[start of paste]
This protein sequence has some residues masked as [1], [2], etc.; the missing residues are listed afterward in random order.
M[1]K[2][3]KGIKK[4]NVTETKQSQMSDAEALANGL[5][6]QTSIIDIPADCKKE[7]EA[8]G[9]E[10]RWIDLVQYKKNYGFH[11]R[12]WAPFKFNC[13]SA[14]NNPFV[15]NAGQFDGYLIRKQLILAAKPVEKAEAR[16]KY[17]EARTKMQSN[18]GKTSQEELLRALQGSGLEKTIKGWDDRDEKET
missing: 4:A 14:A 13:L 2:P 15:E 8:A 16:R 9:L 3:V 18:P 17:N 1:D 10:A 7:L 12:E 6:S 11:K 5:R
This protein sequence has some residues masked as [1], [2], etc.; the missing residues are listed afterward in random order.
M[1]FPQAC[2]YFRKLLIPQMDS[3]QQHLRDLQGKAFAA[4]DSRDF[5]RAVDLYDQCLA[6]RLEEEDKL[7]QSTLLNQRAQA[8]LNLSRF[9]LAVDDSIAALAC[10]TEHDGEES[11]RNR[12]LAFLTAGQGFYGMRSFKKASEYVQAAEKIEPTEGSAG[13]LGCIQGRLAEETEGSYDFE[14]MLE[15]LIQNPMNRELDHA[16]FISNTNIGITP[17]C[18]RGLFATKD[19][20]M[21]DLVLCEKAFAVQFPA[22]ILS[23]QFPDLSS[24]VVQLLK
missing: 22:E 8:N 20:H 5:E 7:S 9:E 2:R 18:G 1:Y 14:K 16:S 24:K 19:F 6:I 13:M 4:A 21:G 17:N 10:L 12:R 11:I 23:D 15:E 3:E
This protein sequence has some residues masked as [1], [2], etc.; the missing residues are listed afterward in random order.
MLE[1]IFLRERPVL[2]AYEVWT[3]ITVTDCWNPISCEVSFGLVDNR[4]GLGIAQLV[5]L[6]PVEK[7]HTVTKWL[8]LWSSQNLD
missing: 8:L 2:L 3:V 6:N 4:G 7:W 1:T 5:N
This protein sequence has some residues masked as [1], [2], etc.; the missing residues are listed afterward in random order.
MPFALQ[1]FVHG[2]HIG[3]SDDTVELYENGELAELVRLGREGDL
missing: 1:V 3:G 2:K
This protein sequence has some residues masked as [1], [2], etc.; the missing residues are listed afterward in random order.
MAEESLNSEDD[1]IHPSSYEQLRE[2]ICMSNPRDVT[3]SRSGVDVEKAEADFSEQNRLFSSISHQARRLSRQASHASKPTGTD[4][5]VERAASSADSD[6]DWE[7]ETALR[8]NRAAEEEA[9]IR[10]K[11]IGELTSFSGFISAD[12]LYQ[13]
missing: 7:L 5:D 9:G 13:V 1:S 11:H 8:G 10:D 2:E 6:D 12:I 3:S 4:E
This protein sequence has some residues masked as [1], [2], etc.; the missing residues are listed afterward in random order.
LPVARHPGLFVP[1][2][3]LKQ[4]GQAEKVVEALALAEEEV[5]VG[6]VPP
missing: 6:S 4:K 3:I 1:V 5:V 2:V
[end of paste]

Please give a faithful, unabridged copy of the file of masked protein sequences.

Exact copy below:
This protein sequence has some residues masked as [1], [2], etc.; the missing residues are listed afterward in random order.
M[1]K[2][3]KGIKK[4]NVTETKQSQMSDAEALANGL[5][6]QTSIIDIPADCKKE[7]EA[8]G[9]E[10]RWIDLVQYKKNYGFH[11]R[12]WAPFKFNC[13]SA[14]NNPFV[15]NAGQFDGYLIRKQLILAAKPVEKAEAR[16]KY[17]EARTKMQSN[18]GKTSQEELLRALQGSGLEKTIKGWDDRDEKET
missing: 4:A 14:A 13:L 2:P 15:E 8:A 16:R 9:L 3:V 18:P 17:N 1:D 10:A 7:L 12:E 6:S 11:K 5:R
This protein sequence has some residues masked as [1], [2], etc.; the missing residues are listed afterward in random order.
M[1]FPQAC[2]YFRKLLIPQMDS[3]QQHLRDLQGKAFAA[4]DSRDF[5]RAVDLYDQCLA[6]RLEEEDKL[7]QSTLLNQRAQA[8]LNLSRF[9]LAVDDSIAALAC[10]TEHDGEES[11]RNR[12]LAFLTAGQGFYGMRSFKKASEYVQAAEKIEPTEGSAG[13]LGCIQGRLAEETEGSYDFE[14]MLE[15]LIQNPMNRELDHA[16]FISNTNIGITP[17]C[18]RGLFATKD[19][20]M[21]DLVLCEKAFAVQFPA[22]ILS[23]QFPDLSS[24]VVQLLK
missing: 22:E 8:N 20:H 5:E 7:S 9:E 2:R 18:G 1:Y 14:K 16:S 24:K 19:F 6:I 13:M 4:A 21:G 17:N 10:L 12:R 11:I 23:D 15:E 3:E
This protein sequence has some residues masked as [1], [2], etc.; the missing residues are listed afterward in random order.
MLE[1]IFLRERPVL[2]AYEVWT[3]ITVTDCWNPISCEVSFGLVDNR[4]GLGIAQLV[5]L[6]PVEK[7]HTVTKWL[8]LWSSQNLD
missing: 8:L 2:L 3:V 6:N 4:G 7:W 1:T 5:N
This protein sequence has some residues masked as [1], [2], etc.; the missing residues are listed afterward in random order.
MPFALQ[1]FVHG[2]HIG[3]SDDTVELYENGELAELVRLGREGDL
missing: 1:V 3:G 2:K
This protein sequence has some residues masked as [1], [2], etc.; the missing residues are listed afterward in random order.
MAEESLNSEDD[1]IHPSSYEQLRE[2]ICMSNPRDVT[3]SRSGVDVEKAEADFSEQNRLFSSISHQARRLSRQASHASKPTGTD[4][5]VERAASSADSD[6]DWE[7]ETALR[8]NRAAEEEA[9]IR[10]K[11]IGELTSFSGFISAD[12]LYQ[13]
missing: 7:L 5:D 9:G 13:V 1:S 11:H 8:G 10:D 2:E 6:D 12:I 3:S 4:E
This protein sequence has some residues masked as [1], [2], etc.; the missing residues are listed afterward in random order.
LPVARHPGLFVP[1][2][3]LKQ[4]GQAEKVVEALALAEEEV[5]VG[6]VPP
missing: 6:S 4:K 3:I 1:V 5:V 2:V